Column | Dec. 3
The U.S. Supreme Court is currently reviewing yet another affirmative action case from Michigan. This time the Court is considering the constitutionality of a 2006 state referendum that bans the use of racial criteria in college admissions. According to CNN, the ban, now part of the Michigan constitution, “prohibits race- and sex-based discrimination or preferential treatment in public university admission decisions.”
As in the past, the general public and the Supreme Court appear to be split ideologically over whether there remains a role for affirmative action in college admission decisions. Some think the elimination of race consideration is the best way to implement the intent behind the 14th Amendment, while others argue that race ought to be an admissions consideration in order to remedy past discrimination. One brief filed in the case even goes so far as to assert that the state ban allows for “de-facto segregation,” working on the assumption that the number of minority students admitted to Michigan’s top universities will shrink under the ban.
Valid arguments exist on both sides, and I am no constitutional law expert. Nevertheless, I’d like to propose another criterion for consideration for admissions’ affirmative-action programs: socioeconomic-based affirmative action. An affirmative-action system based on socioeconomic status would likely maintain diversity, the proposed state interest in affirmative action, while avoiding singling out people solely based on race. As proven by the continuous debate and Supreme Court action, race-based affirmative action is messy, yet a socioeconomic system side steps this controversy while providing an equally effective system to achieve the goals affirmative action sets out to do.
A socioeconomic-based system would avoid the delicate area race-based considerations create — essentially whether affirmative action is discriminatory toward one group, preferential to another or both, and which, if any, manner of considering criteria is ethical or constitutional. It’s hard to deny that students coming from a lower socioeconomic class are less likely to have access to the resources that are proven to help kids succeed. Social and economic capital, from library books to parents able to help with homework to SAT tutors, all assist students to succeed and gain admittance to top universities. Students with greater financial means, no matter what their race, have greater access to all these resources to better meet college criteria. On the other hand, students who do not have access to the same resources, who might not be able to have an SAT tutor or take the SAT two or three times, might not appear quite as “smart” on paper. Yet in reality, with the same tools, these students might have been just as, if not more, impressive to college admissions staff. This is true no matter the race of the student. Though there might still be past wrongs that ought to be righted, today there is a clearer disadvantage among students due to socioeconomic status than there necessarily is based solely on race.
Moreover, given the economic and racial realities of the nation’s current makeup, it is likely that considering socioeconomic status instead of race will still maintain the diverse college community that the state is striving to achieve. According to Georgetown University’s Center on Education and the Workforce, at the moment the trend is the opposite; elite schools are becoming more white and more affluent. Unfortunately, statistics show that African-Americans and Latinos are more likely to grow up in areas of poverty than their white peers. Thus, by specially considering socioeconomic status, colleges will de facto include a greater percentage of minority students, creating a racially and economically diverse community.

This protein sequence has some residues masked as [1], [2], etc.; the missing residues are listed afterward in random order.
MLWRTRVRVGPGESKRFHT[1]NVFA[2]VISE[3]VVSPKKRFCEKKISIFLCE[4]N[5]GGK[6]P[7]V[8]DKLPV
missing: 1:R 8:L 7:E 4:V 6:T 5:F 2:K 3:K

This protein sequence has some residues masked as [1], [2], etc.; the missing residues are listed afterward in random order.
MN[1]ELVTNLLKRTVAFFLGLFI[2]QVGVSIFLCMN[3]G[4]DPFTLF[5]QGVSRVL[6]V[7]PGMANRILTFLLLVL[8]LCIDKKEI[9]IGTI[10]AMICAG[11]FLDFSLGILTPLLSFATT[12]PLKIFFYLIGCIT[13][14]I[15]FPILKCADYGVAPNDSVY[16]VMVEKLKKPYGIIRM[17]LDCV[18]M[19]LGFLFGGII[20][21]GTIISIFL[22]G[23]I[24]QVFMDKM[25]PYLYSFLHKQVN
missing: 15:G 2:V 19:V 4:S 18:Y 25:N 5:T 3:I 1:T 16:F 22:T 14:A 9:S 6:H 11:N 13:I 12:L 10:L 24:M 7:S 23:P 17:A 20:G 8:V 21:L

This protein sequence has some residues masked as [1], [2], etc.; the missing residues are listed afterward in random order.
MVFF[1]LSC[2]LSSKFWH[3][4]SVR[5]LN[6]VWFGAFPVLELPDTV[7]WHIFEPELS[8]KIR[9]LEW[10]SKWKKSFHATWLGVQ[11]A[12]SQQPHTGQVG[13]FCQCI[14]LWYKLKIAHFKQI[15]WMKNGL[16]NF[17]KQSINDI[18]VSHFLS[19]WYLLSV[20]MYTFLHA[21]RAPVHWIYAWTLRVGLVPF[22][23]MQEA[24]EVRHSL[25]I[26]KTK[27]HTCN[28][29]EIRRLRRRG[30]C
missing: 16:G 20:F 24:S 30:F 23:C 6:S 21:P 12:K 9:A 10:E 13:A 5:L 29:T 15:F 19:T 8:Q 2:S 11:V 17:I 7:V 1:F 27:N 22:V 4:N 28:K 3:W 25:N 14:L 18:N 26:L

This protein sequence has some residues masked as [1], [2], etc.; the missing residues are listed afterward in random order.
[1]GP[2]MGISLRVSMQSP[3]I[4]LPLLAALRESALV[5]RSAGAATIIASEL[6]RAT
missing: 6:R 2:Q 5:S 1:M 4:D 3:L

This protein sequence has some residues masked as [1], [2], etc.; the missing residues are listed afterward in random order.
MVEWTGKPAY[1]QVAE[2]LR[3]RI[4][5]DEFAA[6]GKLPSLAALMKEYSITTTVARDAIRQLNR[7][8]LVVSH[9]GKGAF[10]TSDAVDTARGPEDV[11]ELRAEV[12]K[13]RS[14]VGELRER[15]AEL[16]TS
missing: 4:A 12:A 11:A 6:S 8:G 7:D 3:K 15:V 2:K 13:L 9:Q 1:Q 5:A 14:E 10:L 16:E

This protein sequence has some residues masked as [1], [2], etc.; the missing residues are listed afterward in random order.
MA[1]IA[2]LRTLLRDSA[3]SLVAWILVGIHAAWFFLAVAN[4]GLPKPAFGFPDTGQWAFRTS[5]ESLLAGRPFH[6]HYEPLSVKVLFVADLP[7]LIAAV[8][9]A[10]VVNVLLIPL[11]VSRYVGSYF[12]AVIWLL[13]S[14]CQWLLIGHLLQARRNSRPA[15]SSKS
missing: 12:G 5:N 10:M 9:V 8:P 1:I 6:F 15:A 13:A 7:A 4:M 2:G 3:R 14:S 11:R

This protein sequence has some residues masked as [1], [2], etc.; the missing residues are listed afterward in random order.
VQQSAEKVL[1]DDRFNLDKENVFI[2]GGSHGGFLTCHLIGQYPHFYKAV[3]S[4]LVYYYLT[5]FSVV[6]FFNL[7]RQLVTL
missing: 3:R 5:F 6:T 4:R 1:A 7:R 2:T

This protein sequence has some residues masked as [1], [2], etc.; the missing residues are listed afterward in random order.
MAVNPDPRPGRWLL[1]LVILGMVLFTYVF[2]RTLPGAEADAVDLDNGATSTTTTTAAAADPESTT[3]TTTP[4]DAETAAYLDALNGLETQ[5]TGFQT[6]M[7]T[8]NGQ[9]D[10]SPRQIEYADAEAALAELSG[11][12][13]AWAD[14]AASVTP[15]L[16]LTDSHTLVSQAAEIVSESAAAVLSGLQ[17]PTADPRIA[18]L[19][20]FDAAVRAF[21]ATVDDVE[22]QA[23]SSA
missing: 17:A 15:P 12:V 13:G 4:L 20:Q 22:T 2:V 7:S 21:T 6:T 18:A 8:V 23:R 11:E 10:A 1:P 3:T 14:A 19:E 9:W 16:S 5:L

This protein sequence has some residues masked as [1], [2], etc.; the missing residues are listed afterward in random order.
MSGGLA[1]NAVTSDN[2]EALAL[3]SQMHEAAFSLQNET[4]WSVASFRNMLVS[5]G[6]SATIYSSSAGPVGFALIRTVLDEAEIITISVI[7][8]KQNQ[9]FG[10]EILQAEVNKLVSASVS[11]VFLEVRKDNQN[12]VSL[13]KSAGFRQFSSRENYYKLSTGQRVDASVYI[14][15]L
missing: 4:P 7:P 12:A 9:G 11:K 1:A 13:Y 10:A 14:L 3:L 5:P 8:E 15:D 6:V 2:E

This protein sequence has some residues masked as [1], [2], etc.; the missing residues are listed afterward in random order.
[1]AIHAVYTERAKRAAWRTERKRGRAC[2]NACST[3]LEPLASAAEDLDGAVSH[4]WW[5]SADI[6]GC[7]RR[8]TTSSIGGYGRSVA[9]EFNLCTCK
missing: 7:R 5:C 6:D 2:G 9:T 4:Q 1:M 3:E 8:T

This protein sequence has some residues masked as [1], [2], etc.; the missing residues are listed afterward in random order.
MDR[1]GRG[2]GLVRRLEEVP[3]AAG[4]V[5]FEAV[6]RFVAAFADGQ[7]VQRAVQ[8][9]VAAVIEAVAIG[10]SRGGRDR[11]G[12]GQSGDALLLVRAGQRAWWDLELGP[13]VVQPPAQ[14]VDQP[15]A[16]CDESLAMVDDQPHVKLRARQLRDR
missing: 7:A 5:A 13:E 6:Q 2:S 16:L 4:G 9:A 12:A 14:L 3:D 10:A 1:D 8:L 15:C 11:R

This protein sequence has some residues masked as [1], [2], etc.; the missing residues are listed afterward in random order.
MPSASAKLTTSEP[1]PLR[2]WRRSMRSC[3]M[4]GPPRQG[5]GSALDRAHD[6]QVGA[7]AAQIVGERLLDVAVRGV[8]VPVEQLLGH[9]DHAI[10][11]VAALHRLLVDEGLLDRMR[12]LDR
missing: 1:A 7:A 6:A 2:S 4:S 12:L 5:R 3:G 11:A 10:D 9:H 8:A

A system like this is currently used at the University of Colorado at Boulder. According to an article in The Atlantic, Matthew Gaertner, a research scientist at the Center for College and Career Success who helped the CU-Boulder admissions office devise its new framework, attempted to create “a class-based affirmative-action framework for CU-Boulder that would take into account resources available to a child at home and in high school.” On one side he considers the disadvantages one’s socioeconomic situation creates, like availability of resources or the likelihood that the applicant will enroll in college at all given his socioeconomic status. He also weighs the “overachievement index,” which measures whether an applicant’s grades and test scores exceed the scores usually achieved by students of his socioeconomic status. In a system like this, the advantages or disadvantages of one’s economic situation is part of the overall consideration of the applicant in order to place everyone, no matter one’s race, on a fairer playing field.
Since its first affirmative action decision in 1978, the U.S. Supreme Court just heard the seventh case on the issue this past October, the fourth within the decade. This statistic itself demonstrates how controversial the affirmative action debate is. If the Supreme Court were to uphold Michigan’s law as constitutional, this would allow any state to ban race-based affirmative action. Yet, even so, socioeconomic affirmative action is an effective solution to such a ban on a race-based system. Implementation of a socioeconomic, class-based system will fairly and constitutionally help universities become even more diverse than they currently are.
Marni Morse is a freshman from Washington, D.C. She can be reached at firstname.lastname@example.org.